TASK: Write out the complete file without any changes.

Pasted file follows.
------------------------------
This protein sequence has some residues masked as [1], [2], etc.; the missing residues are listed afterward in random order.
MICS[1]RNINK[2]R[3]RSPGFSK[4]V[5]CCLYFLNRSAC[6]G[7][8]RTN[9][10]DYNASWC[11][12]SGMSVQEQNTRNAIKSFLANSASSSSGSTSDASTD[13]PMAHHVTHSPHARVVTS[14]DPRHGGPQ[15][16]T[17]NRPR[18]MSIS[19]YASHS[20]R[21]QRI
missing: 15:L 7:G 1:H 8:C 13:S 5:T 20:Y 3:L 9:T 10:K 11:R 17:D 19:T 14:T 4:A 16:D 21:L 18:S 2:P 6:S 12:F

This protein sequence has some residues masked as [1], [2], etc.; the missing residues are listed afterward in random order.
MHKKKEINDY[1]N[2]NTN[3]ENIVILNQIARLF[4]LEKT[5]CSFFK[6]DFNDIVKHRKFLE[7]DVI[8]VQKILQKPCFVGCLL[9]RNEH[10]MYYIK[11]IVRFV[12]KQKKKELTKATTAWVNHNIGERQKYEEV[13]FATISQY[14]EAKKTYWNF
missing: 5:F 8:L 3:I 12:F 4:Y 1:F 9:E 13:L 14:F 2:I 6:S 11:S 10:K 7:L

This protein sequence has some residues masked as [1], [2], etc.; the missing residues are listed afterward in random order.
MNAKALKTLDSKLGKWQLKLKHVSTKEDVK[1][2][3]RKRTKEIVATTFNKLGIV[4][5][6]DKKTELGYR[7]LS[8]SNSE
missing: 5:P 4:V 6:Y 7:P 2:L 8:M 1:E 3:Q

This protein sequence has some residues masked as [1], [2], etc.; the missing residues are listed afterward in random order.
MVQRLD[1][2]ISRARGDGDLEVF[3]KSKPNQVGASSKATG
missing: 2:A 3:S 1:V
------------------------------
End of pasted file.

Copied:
This protein sequence has some residues masked as [1], [2], etc.; the missing residues are listed afterward in random order.
MICS[1]RNINK[2]R[3]RSPGFSK[4]V[5]CCLYFLNRSAC[6]G[7][8]RTN[9][10]DYNASWC[11][12]SGMSVQEQNTRNAIKSFLANSASSSSGSTSDASTD[13]PMAHHVTHSPHARVVTS[14]DPRHGGPQ[15][16]T[17]NRPR[18]MSIS[19]YASHS[20]R[21]QRI
missing: 15:L 7:G 1:H 8:C 13:S 5:T 20:Y 3:L 9:T 10:K 11:R 17:D 19:T 14:T 4:A 16:D 21:L 18:S 2:P 6:S 12:F

This protein sequence has some residues masked as [1], [2], etc.; the missing residues are listed afterward in random order.
MHKKKEINDY[1]N[2]NTN[3]ENIVILNQIARLF[4]LEKT[5]CSFFK[6]DFNDIVKHRKFLE[7]DVI[8]VQKILQKPCFVGCLL[9]RNEH[10]MYYIK[11]IVRFV[12]KQKKKELTKATTAWVNHNIGERQKYEEV[13]FATISQY[14]EAKKTYWNF
missing: 5:F 8:L 3:I 12:F 4:Y 1:F 9:E 13:L 14:F 2:I 6:S 11:S 10:K 7:L

This protein sequence has some residues masked as [1], [2], etc.; the missing residues are listed afterward in random order.
MNAKALKTLDSKLGKWQLKLKHVSTKEDVK[1][2][3]RKRTKEIVATTFNKLGIV[4][5][6]DKKTELGYR[7]LS[8]SNSE
missing: 5:P 4:V 6:Y 7:P 2:L 8:M 1:E 3:Q

This protein sequence has some residues masked as [1], [2], etc.; the missing residues are listed afterward in random order.
MVQRLD[1][2]ISRARGDGDLEVF[3]KSKPNQVGASSKATG
missing: 2:A 3:S 1:V